Africans-Stop-Being-Poor
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AFRICABIZ ONLINE SYNOPSIS RSS FEED
Trading And Investing In & Out Africa

ISSUE 61- VOL 1
MAY 15 - JUNE 14, 2004

Dr. Bienvenu-Magloire Quenum
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THERE IS NO REASON TO EXULT ABOUT WTO RULING AGAINST COTTON SUBSIDIES

On April 26, 2004, a World Trade Organization (WTO) panel ruled U.S. cotton subsidies violate international trade rules. The decision hands a potentially major victory to developing countries about the problem of subsidies granted by major players of the international trading (The United States of America and the European Union) to American and European producers of agricultural products and particularly to cotton's growers. Remember, the subsidies' issue was one of the main reason Cancun WTO Round of Negotiations (September 10-14, 2003) collapsed.

Indeed,
the ruling concerns one of the most contentious issues between rich and poor countries. It deals with the huge subsidies (amounting to US$ one billion per day!) paid each year by the United States, the European Union and Japan to their farmers. These subsidies that give incentives to farmers to plant greater amounts of crops than they would otherwise, create production's gluts on cash crops commodities' world markets that depress prices and deprive farmers from sub-Saharan Africa, Latin America and South Asia's regions to earn a descent living.

Therefore, the ruling issued by WTO on April 26, 2004 sounds like a victory for the developing countries.

However, is that ruling a true victory for developing countries? Or is it a false victory?
There is much more to say about it.

First, the ruling is not yet final. It is an interim ruling that needs confirmation through lengthy and tortuous negotiations between the two parties: the developed world and the "poor dwellers of the world".

Years and years will pass by before the ruling is final and binding. US had already vowed to fight and initiate challenging Appeals that will certainly delay the final decision to ending the subsidies "lavishly" granted to American farmers. US Trade Representative Robert Zoellick declared - on April 28, 2004 - to a House Agriculture Committee's hearing, the appeals process will protect the subsidy system: "There is no immediate impact for farmers and ranchers around the country," he said. "This is a marathon, it is not a sprint." (Source: Associated Press)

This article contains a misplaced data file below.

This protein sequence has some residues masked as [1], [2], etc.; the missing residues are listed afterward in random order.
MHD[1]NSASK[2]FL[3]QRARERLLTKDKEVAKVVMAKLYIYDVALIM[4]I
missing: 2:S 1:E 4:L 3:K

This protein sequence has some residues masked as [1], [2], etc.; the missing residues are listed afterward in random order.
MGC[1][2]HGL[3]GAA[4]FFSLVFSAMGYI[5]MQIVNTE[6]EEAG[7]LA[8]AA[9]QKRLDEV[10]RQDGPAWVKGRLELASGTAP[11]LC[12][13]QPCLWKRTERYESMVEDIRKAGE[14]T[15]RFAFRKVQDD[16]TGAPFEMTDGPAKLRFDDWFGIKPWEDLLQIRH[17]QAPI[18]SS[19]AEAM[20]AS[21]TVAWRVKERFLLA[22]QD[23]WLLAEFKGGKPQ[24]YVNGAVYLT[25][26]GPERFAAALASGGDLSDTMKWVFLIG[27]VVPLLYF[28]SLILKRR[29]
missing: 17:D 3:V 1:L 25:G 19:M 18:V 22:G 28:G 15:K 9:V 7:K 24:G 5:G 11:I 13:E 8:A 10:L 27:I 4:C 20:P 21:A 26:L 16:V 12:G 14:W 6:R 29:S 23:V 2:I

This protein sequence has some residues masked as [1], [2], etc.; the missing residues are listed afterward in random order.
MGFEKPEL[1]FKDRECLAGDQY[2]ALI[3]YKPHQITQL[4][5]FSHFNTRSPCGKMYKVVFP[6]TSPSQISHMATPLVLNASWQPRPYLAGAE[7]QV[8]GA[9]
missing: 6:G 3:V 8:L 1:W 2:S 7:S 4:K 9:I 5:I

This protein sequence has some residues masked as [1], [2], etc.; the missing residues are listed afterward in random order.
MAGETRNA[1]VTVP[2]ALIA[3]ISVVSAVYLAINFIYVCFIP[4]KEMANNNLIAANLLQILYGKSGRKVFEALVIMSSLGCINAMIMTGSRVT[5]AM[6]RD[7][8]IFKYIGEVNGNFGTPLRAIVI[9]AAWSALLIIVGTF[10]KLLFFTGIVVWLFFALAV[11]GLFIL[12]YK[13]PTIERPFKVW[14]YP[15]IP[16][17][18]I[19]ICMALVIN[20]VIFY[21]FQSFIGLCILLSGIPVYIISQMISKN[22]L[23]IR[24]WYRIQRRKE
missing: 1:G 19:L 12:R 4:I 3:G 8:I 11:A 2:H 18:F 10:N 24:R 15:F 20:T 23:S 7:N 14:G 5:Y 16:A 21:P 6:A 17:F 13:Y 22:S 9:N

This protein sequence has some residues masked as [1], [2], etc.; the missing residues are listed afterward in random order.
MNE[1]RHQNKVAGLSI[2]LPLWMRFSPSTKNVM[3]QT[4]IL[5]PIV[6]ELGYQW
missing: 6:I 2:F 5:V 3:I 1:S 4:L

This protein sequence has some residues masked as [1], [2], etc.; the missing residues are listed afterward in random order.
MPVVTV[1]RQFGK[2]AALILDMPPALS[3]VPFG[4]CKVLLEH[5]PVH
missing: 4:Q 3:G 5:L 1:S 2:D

Second, let us further scrutinize cotton's international market to analyze the usefulness of the WTO ruling against subsidies.

A string of factors do influence the offered world's purchasing price of cotton. Namely:

a) The levels of production and demand worldwide.
b) The price of artificial fibres - increasingly used as substitutes to cotton.
c) The subsidies granted to their producers by a major producer - the United States of America.

All that said, the main cause behind the drop of cotton's price on the international marketplace is the harsh competition from artificial fibres.

THE DECLINE OF THE INTERNATIONAL PRICE OF COTTON IS STRUCTURAL

Indeed, according to the Chief Executive of the International Textile Manufacturers Federation (ITMF) the consumption' share of cotton in the global supply of fibres (natural and artificial) had gradually declined over the past 60 years from 60% to 40% nowadays.

Thus, even if in the future an eventual WTO ruling ever yields "positive results" for poor countries (that produce cotton fibre), those would be only reprieves. The same if the compensation scheme provided for by Article 68 of the European Union-ACP Cotonou-Agreement is used.